An ex youth team player has become the first alleged victim of racial abuse at Chelsea to reveal his identity and talk publicly about “internal racism and bullying”.
Speaking exclusively to BBC Sport, Damien Wynter claimed that ex-coach Gwyn Williams labelled him the ‘brother’ and “did nothing” to stop what Wynter says he experienced.
According to him, this included not being passed the ball in training by team-mates because of his skin colour.
Wynter’s allegations take the total number of former Chelsea youth players to have made claims of historical racial abuse by either Williams or ex-coach Graham Rix to eight, following previous claims made by players in January and earlier this month.
Two white former players, Gary Baker and Grant Lunn, came forward as witnesses to support those claims.
However, Wynter is the first alleged victim to publicly identify himself.
Both Williams and Rix deny “all and any allegations of racial or other abuse”.
A Chelsea statement said they are taking the allegations “extremely seriously” and last week they enlisted the children’s charity Barnardo’s to oversee an independent investigation.
The club added: “The allegations will be fully investigated. We are absolutely determined to do the right thing, to assist the authorities and any investigations they may carry out, and to fully support those affected which would include counselling for any former player that may need it.”
‘I couldn’t say anything’
Wynter, who was at Chelsea for a two-year period in the 1990s, said: “I was experiencing racism at school, so my escape was football and that’s where the other racism started.
“It wasn’t just in the changing-room it was from staff itself. Was it direct racism? I’d say so.
“My first experience at Chelsea with racism was by Gwyn, and he called me the ‘Brother’. From then I was known as the ‘Brother’. And there were no other black boys in that squad for quite a while, so I always wondered why they kept calling me the ‘Brother’ because what I got at school was racism.
“So I spoke to my dad and he spoke to Gwyn about calling me a ‘brother’ and Gwyn said that I gave as good as I got.
“But I said to my dad, ‘How can I give as good as I got being the only black boy in the team?’ I was intimidated. So then, nothing was done about that, so during the season Gwyn, he put his hand on my shoulder, he was a big man, I hadn’t seen him, I hadn’t spoken to him, but I remember looking up and he says, ‘You can do better than that, black boys can run’.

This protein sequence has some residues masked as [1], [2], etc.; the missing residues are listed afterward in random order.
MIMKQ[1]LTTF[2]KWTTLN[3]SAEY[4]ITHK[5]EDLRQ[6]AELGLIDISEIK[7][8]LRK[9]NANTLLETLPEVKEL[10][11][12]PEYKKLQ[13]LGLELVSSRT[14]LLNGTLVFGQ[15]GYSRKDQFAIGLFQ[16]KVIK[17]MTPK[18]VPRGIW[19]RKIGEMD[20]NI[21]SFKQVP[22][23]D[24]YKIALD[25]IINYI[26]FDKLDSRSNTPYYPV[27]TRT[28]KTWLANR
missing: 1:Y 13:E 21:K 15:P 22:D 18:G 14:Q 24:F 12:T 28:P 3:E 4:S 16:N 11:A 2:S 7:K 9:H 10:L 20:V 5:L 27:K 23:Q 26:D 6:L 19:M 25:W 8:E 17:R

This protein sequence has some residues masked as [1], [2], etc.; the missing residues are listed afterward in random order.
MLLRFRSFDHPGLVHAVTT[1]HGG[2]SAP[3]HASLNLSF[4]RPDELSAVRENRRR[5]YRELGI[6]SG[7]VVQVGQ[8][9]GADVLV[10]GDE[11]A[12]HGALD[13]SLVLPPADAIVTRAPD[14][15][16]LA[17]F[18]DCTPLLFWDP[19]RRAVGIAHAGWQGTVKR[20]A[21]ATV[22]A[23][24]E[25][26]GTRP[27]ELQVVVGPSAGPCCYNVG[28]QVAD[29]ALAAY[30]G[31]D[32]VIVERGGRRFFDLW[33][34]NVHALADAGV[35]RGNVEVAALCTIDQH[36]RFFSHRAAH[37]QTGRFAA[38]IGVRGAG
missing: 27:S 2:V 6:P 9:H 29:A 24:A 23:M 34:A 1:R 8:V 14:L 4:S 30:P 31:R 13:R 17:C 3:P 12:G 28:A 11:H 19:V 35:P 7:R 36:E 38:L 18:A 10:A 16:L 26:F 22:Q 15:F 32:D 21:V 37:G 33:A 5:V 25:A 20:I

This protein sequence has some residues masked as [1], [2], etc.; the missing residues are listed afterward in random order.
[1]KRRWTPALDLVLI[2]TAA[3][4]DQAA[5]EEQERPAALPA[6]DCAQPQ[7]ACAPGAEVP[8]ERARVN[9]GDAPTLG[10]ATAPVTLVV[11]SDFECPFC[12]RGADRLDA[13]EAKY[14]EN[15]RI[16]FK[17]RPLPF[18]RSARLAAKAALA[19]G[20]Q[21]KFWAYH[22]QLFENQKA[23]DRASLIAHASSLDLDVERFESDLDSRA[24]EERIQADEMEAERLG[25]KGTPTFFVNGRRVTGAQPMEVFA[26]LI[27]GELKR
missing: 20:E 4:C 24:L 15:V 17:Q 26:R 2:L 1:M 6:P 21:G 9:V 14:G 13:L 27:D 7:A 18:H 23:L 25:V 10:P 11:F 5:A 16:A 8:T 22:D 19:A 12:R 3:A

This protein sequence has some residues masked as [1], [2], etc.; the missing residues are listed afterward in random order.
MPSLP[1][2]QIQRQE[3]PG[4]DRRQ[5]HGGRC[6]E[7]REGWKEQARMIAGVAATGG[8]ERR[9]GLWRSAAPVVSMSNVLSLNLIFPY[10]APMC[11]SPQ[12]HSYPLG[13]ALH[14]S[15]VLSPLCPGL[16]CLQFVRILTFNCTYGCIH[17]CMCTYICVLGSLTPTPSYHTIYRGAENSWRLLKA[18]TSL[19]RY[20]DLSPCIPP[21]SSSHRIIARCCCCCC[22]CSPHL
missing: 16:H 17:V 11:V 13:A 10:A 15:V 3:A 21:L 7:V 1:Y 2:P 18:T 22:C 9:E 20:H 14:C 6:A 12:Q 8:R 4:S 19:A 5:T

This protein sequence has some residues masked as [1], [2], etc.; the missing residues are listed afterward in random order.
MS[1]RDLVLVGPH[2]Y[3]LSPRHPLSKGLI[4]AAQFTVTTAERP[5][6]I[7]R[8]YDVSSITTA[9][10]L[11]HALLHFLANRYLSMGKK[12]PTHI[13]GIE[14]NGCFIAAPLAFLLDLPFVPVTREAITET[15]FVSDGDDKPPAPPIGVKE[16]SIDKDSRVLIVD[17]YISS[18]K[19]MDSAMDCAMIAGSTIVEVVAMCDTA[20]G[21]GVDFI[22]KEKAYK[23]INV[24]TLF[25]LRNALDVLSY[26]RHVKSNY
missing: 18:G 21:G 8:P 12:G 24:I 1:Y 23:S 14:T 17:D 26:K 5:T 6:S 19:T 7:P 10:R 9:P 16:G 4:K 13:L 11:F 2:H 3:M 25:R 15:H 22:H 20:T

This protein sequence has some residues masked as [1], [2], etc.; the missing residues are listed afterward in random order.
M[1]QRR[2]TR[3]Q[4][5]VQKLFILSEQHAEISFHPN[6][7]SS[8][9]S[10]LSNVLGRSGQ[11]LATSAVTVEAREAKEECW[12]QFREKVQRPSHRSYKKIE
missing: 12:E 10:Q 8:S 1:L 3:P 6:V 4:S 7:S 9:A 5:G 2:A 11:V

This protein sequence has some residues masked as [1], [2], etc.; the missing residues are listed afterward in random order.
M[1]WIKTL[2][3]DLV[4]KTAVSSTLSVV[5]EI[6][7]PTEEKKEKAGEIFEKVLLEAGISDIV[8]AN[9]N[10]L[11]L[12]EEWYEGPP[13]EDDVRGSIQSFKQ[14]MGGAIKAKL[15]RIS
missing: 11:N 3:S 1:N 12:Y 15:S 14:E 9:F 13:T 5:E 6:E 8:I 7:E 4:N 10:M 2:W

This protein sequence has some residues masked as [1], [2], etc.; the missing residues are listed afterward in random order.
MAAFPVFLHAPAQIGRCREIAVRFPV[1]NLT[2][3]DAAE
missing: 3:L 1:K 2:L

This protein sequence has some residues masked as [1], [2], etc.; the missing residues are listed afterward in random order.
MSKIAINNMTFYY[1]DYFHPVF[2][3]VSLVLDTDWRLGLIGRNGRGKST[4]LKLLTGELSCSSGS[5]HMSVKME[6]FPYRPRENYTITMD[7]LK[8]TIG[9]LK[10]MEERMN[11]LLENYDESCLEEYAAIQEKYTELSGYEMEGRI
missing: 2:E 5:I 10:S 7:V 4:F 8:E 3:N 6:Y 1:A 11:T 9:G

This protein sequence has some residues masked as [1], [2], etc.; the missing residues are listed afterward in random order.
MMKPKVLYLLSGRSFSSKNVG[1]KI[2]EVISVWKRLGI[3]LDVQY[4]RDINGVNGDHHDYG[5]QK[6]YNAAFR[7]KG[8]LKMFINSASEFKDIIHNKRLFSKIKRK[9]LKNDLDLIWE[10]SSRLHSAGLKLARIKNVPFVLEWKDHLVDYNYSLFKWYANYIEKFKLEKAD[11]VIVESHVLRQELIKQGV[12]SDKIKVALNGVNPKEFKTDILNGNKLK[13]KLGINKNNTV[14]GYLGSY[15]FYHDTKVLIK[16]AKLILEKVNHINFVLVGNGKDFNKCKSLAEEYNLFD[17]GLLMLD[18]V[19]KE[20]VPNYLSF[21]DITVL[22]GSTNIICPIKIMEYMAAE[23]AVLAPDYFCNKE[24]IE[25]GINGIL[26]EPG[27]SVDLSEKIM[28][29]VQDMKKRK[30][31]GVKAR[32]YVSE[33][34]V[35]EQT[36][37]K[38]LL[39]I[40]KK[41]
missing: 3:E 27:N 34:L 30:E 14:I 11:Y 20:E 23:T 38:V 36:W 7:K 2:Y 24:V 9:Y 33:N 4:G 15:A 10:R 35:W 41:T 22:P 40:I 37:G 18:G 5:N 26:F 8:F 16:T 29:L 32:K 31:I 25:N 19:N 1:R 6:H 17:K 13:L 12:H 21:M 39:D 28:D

“Then it got to the showers. Within the changing-room they used to talk about my penis. So again, my dad spoke to Gwyn. Nothing was done. They started talking about my penis and the size of black men’s dicks, so I never used to wash and I used to go home with my dad and I never told him why. He used to say ‘Why didn’t you shower?’ Because I wasn’t comfortable going in the showers.
“I remember how Gwyn made me feel and the worst thing is, I couldn’t say anything because there was nobody else to talk to – Gwyn was Chelsea football club.”
‘I just walked away’
Wynter, who now works as a coach driver in Kent, claims that his experiences led to him leaving Chelsea and turning his back on a potentially promising career in football.
He said: “I made a choice to leave, I wasn’t thrown out, and Gwyn phoned up my dad and asked him for me to come back and I said no.
“And my dad explained to him how he made me feel and what happened and what I was going through with the players.
“During training and games, they never used to pass the ball to me. Never. And this is something my mum recognized and brought back to me.
“And I just walked away because when you break someone’s spirit there isn’t much else you’ve got left.
“Would I have made it? Yeah, so all I want to say is, thanks Gwyn for fighting for me, mate.
“I look at Ashley Cole and I look at the vacant space there was at Chelsea at left-back and I do believe somewhere along the line that role was meant for me, and I still believe that role was meant for me, because I was good.
“There’s no one who can tell you how good I wasn’t. Because I know in my heart of hearts I was the best. They knew the potential I had. And then you leave and what do you have?”
Wynter is adamant that what he experienced amounted to racial discrimination.
“It was 100% because as a 13, 14, 15 going on 16-year-old boy you don’t really understand what racism is because people are laughing so you question yourself,” he said.
“Management are saying it so you question yourself. So when he said black boys can run faster than that, now I understand what it was but at the time, I ran, and to be honest I haven’t stopped running because it’s a scar and it’s a deep scar.
“But, again, I walked away. I wasn’t pushed out because they called me to come back but I just couldn’t take it really. It was all about my belief in myself, but it went.”
“My belief was Gwyn knew what he was saying and he knew what he was doing because I didn’t hear him say that to any of the white boys on the team.”
Wynter says he is currently not pursuing any legal claims and just wants to tell of his experiences and show his support for those who have already come forward.
“I’ll provide [testimony], but I just want it on record I don’t want anything from it,” he said.
“If I can be of any assistance, I’d rather just be a voice and nothing else.”
“Everything adds up – yesterday in the car, I just started crying because it came back. I don’t know what these players [who have already come forward] went through but I guarantee they went through something.
“Racism’s everywhere. But definitely football clubs and when young kids are involved the people at the top have a responsibility to highlight this and filter it through because that’s the only way it’s going to change.”Source:bbcsport